Robert Gould Shaw


It is desirable to paint a pure picture of a man as special in history as Robert Gould Shaw. He deserves that for the sacrifices he made during the U.S. Civil War. Yet, part of life is growing and recognizing misshaped or uninformed perspectives. Robert did just that, and that, too, is a part of his story.

Robert was born in Boston, Massachusetts, on October 10, 1837, into a wealthy and prominent abolitionist family. Despite the views of his parents, a passion for abolition did not mark Robert’s early years. He even wrote at one point, “I don’t want to become reformer, Apostle, or anything of that kind.” And despite his family’s great wealth, he did not seem to have much motivation to become a business success like his grandfathers, who first achieved the family fortune in trade. Robert was more interested in enjoying life. “I have no taste for anything excepting amusing myself!” Robert wrote to his mother when he was sixteen while living in Germany for school in a home paid for by his parents.

One can certainly interpret Robert as a spoiled teenager enjoying life using his parents’ wealth. He did do that. At the same time, he worked hard at his studies, loved literature and music, had a wanderlust that led him to see many parts of Europe and was popular among his peers. He was also close to his family, writing them often and missing them dearly when apart. And as a teenage boy, he had typical struggles, particularly with his height – he stood 5 feet 5 inches tall but felt distressed at not growing more.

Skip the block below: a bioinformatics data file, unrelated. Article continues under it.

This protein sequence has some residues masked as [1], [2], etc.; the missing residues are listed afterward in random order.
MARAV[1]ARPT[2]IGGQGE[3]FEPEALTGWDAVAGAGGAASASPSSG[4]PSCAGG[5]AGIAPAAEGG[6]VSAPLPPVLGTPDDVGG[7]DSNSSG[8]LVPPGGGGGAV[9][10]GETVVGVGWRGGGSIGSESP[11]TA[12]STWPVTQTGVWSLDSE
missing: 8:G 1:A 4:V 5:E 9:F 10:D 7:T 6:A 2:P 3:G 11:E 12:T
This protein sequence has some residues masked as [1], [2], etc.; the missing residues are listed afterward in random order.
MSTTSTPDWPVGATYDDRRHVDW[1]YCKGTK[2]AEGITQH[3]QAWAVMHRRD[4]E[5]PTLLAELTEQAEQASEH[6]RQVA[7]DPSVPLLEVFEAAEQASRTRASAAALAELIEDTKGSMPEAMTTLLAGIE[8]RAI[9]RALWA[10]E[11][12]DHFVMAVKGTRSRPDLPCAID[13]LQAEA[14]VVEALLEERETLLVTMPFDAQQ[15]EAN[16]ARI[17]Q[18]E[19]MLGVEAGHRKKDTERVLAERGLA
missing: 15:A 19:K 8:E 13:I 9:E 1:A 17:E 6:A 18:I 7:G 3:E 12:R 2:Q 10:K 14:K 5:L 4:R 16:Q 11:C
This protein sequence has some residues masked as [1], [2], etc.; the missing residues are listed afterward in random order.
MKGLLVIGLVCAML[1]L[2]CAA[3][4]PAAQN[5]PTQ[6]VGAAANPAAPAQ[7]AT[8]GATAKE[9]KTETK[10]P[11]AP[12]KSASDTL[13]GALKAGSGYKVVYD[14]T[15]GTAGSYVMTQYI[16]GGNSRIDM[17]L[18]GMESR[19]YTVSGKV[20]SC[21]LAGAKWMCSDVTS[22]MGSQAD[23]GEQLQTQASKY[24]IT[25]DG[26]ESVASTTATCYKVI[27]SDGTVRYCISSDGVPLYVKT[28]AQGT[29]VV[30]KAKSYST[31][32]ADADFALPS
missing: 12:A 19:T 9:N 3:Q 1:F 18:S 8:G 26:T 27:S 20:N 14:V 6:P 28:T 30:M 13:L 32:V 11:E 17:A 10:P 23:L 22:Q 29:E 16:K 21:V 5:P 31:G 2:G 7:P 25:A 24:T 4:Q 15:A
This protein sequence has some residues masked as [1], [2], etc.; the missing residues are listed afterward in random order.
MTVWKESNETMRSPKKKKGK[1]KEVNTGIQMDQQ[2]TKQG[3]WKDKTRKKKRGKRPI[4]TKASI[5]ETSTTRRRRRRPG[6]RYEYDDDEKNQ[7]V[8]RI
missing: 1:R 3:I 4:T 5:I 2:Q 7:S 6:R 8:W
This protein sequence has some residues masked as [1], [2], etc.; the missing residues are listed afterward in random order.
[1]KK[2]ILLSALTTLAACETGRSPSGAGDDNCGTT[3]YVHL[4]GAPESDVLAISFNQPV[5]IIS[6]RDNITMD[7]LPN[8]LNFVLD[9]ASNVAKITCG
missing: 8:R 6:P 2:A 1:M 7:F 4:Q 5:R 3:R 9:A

After graduating from high school in Europe, Robert returned to the U.S. to begin studies at Harvard. The school, however, turned out to be a bad fit, as in one of the great ironies of his life given his future Army fame, Robert abhorred discipline and authority. Harvard stressed both, unlike the more lax environment of Robert’s European schooling. As a result, Robert did poorly in his coursework and eventually dropped out, joining his uncles in their firm in New York City in 1859. While he enjoyed the work at first and looked forward to opportunities in the future, Robert soon became dissatisfied, writing to a friend, “I am a slave now.”

Vintage sepia-toned photograph of Robert Gould Shaw. He stands with his arms crossed, wearing a double-breasted military uniform with visible buttons and a sash at the waist. His hair is parted on the side and he has a slight mustache. To his right, there is a draped curtain and an ornate chair partially visible. Shaw appears composed and formal in this portrait.
Robert Gould Shaw

When the Civil War broke out in 1861, Robert enlisted in the 7th New York Militia and later transferred to the 2nd Massachusetts Infantry. After years of looking for purpose and fulfillment, Robert found both in the army. He developed a reputation for bravery and competence in battle and grew as a soldier through scares, such as a battle in 1862 in which Robert’s pocket watch deflected a bullet that could have seriously wounded him. He even changed his perspective on discipline, writing, “Discipline is wonderful.”